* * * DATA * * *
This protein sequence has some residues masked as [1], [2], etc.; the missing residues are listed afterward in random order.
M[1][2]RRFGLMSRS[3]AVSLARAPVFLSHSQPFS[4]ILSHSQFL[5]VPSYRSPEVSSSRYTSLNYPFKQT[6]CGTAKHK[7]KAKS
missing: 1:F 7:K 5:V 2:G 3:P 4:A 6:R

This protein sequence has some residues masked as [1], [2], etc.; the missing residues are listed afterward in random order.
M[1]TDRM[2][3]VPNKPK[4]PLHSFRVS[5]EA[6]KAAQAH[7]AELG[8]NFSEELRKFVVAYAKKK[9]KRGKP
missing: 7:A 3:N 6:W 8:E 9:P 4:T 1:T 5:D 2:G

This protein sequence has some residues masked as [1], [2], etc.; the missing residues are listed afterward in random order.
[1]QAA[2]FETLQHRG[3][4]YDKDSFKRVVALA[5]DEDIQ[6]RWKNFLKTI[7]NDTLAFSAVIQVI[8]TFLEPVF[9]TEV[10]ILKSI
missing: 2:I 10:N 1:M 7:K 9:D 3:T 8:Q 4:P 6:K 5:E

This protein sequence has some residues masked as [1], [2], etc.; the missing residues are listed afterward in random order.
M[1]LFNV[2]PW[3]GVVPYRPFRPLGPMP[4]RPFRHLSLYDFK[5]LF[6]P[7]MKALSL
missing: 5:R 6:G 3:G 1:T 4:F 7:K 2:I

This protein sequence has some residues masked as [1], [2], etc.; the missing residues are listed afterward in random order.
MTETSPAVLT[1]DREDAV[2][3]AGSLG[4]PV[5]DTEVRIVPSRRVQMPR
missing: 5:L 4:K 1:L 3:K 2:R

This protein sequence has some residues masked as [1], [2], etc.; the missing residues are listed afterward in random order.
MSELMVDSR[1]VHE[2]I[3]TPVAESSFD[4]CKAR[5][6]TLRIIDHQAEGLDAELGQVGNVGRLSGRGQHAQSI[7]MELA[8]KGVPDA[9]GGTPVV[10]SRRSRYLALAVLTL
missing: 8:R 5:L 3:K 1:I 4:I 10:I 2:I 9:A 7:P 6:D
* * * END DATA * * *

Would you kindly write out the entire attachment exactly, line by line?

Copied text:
This protein sequence has some residues masked as [1], [2], etc.; the missing residues are listed afterward in random order.
M[1][2]RRFGLMSRS[3]AVSLARAPVFLSHSQPFS[4]ILSHSQFL[5]VPSYRSPEVSSSRYTSLNYPFKQT[6]CGTAKHK[7]KAKS
missing: 1:F 7:K 5:V 2:G 3:P 4:A 6:R

This protein sequence has some residues masked as [1], [2], etc.; the missing residues are listed afterward in random order.
M[1]TDRM[2][3]VPNKPK[4]PLHSFRVS[5]EA[6]KAAQAH[7]AELG[8]NFSEELRKFVVAYAKKK[9]KRGKP
missing: 7:A 3:N 6:W 8:E 9:P 4:T 1:T 5:D 2:G

This protein sequence has some residues masked as [1], [2], etc.; the missing residues are listed afterward in random order.
[1]QAA[2]FETLQHRG[3][4]YDKDSFKRVVALA[5]DEDIQ[6]RWKNFLKTI[7]NDTLAFSAVIQVI[8]TFLEPVF[9]TEV[10]ILKSI
missing: 2:I 10:N 1:M 7:K 9:D 3:T 8:Q 4:P 6:K 5:E

This protein sequence has some residues masked as [1], [2], etc.; the missing residues are listed afterward in random order.
M[1]LFNV[2]PW[3]GVVPYRPFRPLGPMP[4]RPFRHLSLYDFK[5]LF[6]P[7]MKALSL
missing: 5:R 6:G 3:G 1:T 4:F 7:K 2:I

This protein sequence has some residues masked as [1], [2], etc.; the missing residues are listed afterward in random order.
MTETSPAVLT[1]DREDAV[2][3]AGSLG[4]PV[5]DTEVRIVPSRRVQMPR
missing: 5:L 4:K 1:L 3:K 2:R

This protein sequence has some residues masked as [1], [2], etc.; the missing residues are listed afterward in random order.
MSELMVDSR[1]VHE[2]I[3]TPVAESSFD[4]CKAR[5][6]TLRIIDHQAEGLDAELGQVGNVGRLSGRGQHAQSI[7]MELA[8]KGVPDA[9]GGTPVV[10]SRRSRYLALAVLTL
missing: 8:R 5:L 3:K 1:I 4:I 10:I 2:I 9:A 7:P 6:D